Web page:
(Adds CEO comment, background on Fennovoima project)
HELSINKI, Feb 19 (Reuters) - Finnish stainless steelmaker Outokumpu has raised its stake in the planned Fennovoima nuclear reactor to 12.5 percent from an original goal of 10 percent and confirmed its commitment to a project whose viability has been questioned by some analysts.
Fennovoima is aimed at securing cheap energy for its investors including Finnish industrial firms such as Outokumpu and municipal utilities. But analysts have warned some members may withdraw due to weak finances and low energy prices.
Germany’s E.ON, originally a top investor, left the consortium in 2012 as part of a broader strategic review. Russian nuclear firm Rosatom stepped in to take its place, but some 20 smaller owners including Atria, Boliden and Componenta have also dropped out.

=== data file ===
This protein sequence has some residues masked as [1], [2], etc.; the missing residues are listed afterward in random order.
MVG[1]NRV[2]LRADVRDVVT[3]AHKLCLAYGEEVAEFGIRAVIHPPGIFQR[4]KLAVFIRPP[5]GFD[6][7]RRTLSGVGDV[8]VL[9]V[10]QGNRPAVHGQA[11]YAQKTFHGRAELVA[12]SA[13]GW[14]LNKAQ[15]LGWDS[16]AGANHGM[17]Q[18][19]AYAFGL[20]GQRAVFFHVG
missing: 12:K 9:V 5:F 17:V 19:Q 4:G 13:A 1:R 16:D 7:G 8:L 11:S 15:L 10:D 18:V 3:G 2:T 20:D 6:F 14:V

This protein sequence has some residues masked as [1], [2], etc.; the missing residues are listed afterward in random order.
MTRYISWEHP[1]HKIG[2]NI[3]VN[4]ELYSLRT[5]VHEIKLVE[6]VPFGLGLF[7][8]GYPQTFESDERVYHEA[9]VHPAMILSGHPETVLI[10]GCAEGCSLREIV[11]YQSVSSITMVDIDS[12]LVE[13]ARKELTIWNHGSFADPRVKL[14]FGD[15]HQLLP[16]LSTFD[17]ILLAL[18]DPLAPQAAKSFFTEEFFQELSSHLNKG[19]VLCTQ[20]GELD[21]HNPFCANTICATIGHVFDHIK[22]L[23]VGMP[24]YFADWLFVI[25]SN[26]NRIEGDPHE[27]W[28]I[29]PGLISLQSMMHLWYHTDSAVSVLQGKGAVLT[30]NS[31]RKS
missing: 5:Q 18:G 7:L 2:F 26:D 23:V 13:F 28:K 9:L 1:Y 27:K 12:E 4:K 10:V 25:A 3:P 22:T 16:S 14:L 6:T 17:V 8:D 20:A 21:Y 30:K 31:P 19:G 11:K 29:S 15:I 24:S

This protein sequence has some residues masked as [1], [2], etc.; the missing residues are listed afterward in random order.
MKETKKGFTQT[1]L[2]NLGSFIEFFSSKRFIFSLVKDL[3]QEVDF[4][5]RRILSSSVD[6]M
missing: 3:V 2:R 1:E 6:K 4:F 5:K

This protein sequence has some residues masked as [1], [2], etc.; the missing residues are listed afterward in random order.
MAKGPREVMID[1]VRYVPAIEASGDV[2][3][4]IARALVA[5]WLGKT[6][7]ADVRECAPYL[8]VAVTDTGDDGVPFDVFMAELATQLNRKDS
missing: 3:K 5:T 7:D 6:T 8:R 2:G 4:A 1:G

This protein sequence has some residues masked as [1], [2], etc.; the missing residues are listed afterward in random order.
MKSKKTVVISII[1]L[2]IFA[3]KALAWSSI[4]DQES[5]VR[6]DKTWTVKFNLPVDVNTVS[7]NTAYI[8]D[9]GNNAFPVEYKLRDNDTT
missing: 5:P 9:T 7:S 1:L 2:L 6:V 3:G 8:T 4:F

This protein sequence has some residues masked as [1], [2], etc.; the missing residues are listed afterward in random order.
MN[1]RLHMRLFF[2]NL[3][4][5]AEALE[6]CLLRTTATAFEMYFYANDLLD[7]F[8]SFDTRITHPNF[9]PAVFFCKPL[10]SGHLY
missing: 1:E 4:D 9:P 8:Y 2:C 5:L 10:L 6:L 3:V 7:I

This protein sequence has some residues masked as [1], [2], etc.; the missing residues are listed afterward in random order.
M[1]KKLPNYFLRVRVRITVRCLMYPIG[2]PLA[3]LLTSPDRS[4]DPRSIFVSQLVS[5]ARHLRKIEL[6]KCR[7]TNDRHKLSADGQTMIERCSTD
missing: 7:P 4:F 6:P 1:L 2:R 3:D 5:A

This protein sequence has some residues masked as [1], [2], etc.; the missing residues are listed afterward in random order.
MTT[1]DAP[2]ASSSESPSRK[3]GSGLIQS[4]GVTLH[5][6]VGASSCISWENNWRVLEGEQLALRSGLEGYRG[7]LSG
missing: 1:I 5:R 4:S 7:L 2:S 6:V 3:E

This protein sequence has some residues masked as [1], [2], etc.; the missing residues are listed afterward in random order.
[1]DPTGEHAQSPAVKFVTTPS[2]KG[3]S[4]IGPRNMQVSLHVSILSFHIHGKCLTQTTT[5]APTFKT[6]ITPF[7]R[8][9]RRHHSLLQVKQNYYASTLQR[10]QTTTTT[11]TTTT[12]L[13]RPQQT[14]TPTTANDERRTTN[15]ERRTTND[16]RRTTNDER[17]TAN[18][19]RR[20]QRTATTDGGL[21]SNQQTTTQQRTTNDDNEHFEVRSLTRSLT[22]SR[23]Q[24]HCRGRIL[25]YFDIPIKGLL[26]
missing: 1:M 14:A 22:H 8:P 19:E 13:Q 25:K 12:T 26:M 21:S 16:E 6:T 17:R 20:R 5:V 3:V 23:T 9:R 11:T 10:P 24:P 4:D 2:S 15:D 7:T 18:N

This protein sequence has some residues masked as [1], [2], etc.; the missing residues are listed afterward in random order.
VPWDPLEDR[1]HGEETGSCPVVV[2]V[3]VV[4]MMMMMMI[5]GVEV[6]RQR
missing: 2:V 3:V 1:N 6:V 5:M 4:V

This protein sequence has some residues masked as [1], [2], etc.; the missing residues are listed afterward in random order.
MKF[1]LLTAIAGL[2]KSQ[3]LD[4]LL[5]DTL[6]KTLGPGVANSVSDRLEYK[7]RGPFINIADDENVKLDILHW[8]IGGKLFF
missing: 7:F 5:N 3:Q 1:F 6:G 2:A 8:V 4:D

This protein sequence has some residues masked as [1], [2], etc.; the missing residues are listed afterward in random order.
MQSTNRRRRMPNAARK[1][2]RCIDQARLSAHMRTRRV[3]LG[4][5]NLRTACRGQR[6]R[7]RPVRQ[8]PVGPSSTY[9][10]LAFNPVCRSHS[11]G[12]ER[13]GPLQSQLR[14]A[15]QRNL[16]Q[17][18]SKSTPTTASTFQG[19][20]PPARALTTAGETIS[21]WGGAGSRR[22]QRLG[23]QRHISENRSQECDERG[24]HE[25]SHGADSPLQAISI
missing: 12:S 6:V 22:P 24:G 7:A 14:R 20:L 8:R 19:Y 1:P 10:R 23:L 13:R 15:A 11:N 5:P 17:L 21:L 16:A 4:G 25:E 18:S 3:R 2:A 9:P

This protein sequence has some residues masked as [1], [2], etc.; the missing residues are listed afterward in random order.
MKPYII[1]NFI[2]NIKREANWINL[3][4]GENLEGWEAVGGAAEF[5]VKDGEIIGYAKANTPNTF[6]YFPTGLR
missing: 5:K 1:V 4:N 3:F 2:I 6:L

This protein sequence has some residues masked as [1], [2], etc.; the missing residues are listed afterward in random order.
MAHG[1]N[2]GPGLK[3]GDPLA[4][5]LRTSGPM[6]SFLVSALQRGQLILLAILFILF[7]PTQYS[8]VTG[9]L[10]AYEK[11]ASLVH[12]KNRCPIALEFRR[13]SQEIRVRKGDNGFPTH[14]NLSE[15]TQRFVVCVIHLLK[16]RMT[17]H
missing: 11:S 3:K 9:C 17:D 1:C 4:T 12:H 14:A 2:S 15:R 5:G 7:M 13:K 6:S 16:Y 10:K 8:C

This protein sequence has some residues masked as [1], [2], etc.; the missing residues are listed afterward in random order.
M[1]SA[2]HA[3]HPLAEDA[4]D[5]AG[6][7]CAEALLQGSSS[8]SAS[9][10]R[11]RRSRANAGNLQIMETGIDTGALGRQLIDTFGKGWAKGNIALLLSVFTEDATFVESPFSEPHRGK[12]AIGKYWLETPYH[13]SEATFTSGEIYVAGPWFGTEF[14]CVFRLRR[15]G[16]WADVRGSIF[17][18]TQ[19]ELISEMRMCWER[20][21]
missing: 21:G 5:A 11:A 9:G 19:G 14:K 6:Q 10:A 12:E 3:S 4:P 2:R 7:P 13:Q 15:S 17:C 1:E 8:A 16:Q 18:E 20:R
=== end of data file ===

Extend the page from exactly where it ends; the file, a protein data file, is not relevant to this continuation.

Outokumpu said its investment in Fennovoima, to be paid over the next decade, would be around 210 million euros, compared with its earlier estimate of around 150 to 200 million euros.
The company’s plants in Tornio are the single largest consumer of electricity in Finland.
“We want to ensure a stable, predictable and low-carbon energy source at production cost to our operations in Finland,” Chief Executive Mika Seitovirta said in a statement on Wednesday.
It was not clear whether Outokumpu’s move would persuade others to stay. Members are expected to declare a commitment to the project, estimated to cost up to 6 billion euros ($8 billion), at the end of this month.
Outokumpu said the increased stake did not come from a specific company.
$1 = 0.7272 euros Reporting by Ritsuko Ando; Editing by Tom Pfeiffer and Mark Potter